The Biden administration and federal lawmakers are looking at more oversight into the oil and gasoline industries following the hacking and subsequent shutdown of the Colonial Pipeline from a foreign hack, The Hill reported Tuesday.
“I think it’s pretty stunning that a company carrying 45 percent of gas and jet fuel to the East Coast was able to fall victim,” Kiersten Todt, executive director of a White House cybersecurity commission during the Obama administration said in the report. “It creates an urgent action to seriously look at how government and industry are working together to create minimum security standards.”
Lines were reported Tuesday at gas stations up and down the East Coast from Virginia to Florida as Colonial manually opened a small section of the 5,500-mile pipeline system that delivers more than 100 million gallons of gasoline, diesel, jet fuel and heating oil per day, according to a Fox Business News report.
That amounts to 45 percent, or almost half of the fuel consumed between the Gulf of Mexico and the greater New York area, the report said.
Officials said in several published reports the Russian hacking group “Darkside” is likely responsible for the computer hack and subsequent shutdown of the pipeline.
In a video reminiscent of the 1970s era Arab Oil Embargo, a re-tweet from Donald Trump Jr. on Tuesday showed a long line of vehicles waiting for gas at a station in an unidentified state.
“But the media has told me repeatedly that there is no shortage and that there are no lines,” his tweet said. “Is there anything they won’t lie about?”
President Joe Biden said on Monday that his administration would begin “100-day initiatives” to look at the cybersecurity for pipelines of water, fuel and “other critical sectors,” The Hill reported.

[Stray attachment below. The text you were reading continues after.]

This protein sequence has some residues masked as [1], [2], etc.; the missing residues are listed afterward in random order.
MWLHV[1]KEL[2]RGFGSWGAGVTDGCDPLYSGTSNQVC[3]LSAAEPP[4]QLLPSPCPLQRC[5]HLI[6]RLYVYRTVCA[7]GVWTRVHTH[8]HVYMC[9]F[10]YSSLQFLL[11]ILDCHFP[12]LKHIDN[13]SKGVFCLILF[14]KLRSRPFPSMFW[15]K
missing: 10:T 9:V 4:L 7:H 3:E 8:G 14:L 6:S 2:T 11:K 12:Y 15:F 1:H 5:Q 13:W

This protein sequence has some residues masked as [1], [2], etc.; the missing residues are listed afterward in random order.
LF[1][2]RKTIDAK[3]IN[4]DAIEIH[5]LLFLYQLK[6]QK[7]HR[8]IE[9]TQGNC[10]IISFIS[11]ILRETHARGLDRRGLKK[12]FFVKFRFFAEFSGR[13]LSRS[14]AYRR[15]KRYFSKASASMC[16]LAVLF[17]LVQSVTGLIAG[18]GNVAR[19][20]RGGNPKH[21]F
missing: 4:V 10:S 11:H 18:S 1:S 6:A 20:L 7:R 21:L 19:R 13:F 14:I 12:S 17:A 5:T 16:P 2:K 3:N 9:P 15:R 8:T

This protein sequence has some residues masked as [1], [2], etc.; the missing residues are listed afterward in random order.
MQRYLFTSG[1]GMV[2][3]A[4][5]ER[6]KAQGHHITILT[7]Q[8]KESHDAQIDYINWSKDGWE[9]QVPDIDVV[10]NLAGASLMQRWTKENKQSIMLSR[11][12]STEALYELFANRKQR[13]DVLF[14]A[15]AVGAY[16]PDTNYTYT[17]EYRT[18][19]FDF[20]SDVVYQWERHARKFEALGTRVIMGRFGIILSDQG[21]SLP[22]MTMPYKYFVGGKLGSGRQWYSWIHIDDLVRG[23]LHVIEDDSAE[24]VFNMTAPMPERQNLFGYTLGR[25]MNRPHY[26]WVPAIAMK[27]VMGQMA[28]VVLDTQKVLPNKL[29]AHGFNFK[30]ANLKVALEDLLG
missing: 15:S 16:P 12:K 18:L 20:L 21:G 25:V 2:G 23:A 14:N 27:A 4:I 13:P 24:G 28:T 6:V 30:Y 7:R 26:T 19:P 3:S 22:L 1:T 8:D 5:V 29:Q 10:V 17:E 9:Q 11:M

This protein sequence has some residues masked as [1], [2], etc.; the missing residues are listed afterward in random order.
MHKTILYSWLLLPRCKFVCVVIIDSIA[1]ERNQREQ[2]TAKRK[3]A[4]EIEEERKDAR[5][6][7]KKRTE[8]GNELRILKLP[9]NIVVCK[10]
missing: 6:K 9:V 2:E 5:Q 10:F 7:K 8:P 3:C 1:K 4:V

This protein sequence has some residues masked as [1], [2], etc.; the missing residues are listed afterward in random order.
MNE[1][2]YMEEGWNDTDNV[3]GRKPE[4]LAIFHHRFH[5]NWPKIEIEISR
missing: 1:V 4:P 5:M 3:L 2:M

“My administration is committed to safeguarding our critical infrastructure, much of which is privately owned and managed like Colonial,” Biden said at the White House. “Private entities are making their own determinations on cybersecurity.”
Federal Energy Regulatory Commission Chairman Richard Glick and Commissioner Allison Clements put out a joint statement Monday calling for “mandatory” cybersecurity standards like those used with electricity, The Hill article said.
“Simply encouraging pipelines to voluntarily adopt best practices is an inadequate response to the ever-increasing number and sophistication of malevolent cyber actors,” they said in the statement. “Mandatory pipeline security standards are necessary to protect the infrastructure on which we all depend.”
In a breakdown of the states impacted by the gasoline shortage from the pipeline disruption, Virginia is reporting 7.6 percent of stations without gasoline and 4.9 percent without diesel fuel, Fox Business reported.
About 7.5 percent of stations in North Carolina were experiencing outages, causing Gov. Roy Cooper to declare a state of emergency "suspending motor vehicle fuel regulations to ensure adequate fuel supply supplies throughout the state," the report said.
Around five percent of gas stations reported outages in Georgia, followed by less than three percent in Florida and Alabama.
Colonial said it hopes to have the pipeline fully operational again by the weekend.
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